The final results are in and #Kowhiri2014 is now part of history.

The National Party gained a majority – albeit for a fortnight.

History has also been made for Māori. There are now more Māori than ever before in Parliament – 26 including seven from Māori seats. Success right? Well not really. Most of the MPs will be, with the greatest of respect, ineffective and lack the ability to bring about real change.

As the rest of the ‘Left’ were leaving Labour, Māori returned and gifted it six seats. Why? Labour now has a strong Māori caucus. Strong in numbers. But the reality is they will spend the next three years (if not longer) consigned to backing up their front bench, making noise and adding arguments to Select Committees.

Yes, they’ll put pressure on the new Minister of Māori Development and hopefully hold the Government to account. However, Parliament is all about numbers, especially those in the Budget. You only have influence over the finances by being in Government or at the table – Labour’s six won’t have that. The Māori Party’s two, will.

For the last two elections, Hone Harawira has ranked the ‘most effective’ Māori politician in most Māori media opinion polls.

Ironically, if Hone was still a member of the Māori Party, his ‘Feed the Kids’ Bill would probably get passed into law. He leaves Parliament, for now, urging other MPs to pick up where he left off.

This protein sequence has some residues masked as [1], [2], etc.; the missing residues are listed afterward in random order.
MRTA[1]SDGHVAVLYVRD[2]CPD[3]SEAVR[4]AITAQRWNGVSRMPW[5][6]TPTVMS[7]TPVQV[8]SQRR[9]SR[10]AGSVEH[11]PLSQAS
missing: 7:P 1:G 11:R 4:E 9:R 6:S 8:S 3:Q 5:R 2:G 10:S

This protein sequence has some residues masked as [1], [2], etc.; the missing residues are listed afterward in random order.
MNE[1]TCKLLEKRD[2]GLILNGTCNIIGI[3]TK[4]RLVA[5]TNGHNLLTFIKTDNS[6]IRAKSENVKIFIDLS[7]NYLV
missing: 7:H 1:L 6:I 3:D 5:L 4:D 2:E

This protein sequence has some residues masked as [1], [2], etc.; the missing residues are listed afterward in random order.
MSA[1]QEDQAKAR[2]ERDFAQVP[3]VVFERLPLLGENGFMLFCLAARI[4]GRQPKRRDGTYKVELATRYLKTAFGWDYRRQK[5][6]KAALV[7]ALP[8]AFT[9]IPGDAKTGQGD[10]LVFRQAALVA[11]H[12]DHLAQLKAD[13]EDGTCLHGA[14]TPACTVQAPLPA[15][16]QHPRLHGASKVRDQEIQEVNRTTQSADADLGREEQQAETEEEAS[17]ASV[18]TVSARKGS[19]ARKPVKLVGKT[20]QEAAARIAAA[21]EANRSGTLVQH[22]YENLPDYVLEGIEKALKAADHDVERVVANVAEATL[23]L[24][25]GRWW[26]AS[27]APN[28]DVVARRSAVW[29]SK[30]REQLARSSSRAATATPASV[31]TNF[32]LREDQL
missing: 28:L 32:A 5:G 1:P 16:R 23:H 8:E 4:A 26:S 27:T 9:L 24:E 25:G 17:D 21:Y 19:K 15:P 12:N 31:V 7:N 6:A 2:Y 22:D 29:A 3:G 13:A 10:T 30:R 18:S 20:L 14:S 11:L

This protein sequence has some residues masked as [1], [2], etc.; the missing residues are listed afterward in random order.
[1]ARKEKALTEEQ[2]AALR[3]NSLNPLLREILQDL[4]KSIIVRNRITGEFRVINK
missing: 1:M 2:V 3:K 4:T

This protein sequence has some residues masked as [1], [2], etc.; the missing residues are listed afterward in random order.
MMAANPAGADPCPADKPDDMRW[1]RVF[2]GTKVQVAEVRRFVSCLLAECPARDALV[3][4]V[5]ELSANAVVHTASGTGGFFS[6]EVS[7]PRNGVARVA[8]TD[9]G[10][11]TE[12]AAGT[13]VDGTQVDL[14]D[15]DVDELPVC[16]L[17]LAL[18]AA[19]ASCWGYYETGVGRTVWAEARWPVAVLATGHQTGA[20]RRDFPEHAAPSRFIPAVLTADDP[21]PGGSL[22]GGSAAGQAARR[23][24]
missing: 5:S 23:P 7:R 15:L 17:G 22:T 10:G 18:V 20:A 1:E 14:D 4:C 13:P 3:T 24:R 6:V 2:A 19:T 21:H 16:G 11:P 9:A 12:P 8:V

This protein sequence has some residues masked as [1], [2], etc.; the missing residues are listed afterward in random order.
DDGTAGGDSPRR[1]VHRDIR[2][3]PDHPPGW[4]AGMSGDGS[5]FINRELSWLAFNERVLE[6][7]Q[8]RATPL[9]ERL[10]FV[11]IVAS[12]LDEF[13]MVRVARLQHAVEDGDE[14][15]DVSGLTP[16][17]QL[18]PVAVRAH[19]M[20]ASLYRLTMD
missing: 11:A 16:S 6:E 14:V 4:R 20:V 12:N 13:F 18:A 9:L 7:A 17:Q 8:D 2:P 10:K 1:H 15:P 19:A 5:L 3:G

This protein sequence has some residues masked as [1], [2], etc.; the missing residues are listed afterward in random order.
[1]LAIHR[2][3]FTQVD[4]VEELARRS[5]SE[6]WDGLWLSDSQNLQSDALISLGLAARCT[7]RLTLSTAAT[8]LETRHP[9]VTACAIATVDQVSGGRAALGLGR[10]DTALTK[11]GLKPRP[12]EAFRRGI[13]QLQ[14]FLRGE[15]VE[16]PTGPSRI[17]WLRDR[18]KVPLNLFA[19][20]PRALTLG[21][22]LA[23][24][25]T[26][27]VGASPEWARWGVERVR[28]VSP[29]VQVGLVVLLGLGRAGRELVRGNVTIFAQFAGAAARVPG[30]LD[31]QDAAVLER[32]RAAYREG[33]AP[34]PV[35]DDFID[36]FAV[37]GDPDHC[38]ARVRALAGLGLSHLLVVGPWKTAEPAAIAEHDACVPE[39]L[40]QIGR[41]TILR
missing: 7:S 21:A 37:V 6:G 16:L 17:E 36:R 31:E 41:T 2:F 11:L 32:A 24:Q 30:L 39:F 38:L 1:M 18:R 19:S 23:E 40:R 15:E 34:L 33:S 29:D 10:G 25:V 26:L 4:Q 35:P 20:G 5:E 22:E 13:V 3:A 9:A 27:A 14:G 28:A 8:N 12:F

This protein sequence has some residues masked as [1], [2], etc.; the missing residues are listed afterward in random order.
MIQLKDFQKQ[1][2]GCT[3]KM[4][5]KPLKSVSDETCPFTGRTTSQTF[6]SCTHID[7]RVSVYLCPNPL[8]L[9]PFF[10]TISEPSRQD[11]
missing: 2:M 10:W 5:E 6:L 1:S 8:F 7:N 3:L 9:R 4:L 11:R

It’s time to think differently about politics. Are we happy as a people, as hapū, and iwi, to simply sit on the side lines and criticise, argue, and protest? Or are we ready to “Turn our hand to the tools of the Pākehā for the wellbeing of our people”?

Of course we can’t forget where we come from, and we need to keep fighting for our people – but we need to be smarter.

I believe Parliament will be a lesser place without Hone. He’s a gifted politician. He’s most at home, being at home – where the numbers don’t matter. Imagine if he could harness the way of Parliament. Imagine if we all could.

Twenty-six MPs is a fifth of the House. We can’t or won’t always agree – that’s politics. But what if we approached matters with Māori whakaaro in our minds first?

And if we, the Māori voters, opened our minds to options other than just the Opposition, then maybe ‘Feed the Kids’ would become law. Now that’d be real change.

© e-tangata, 2015

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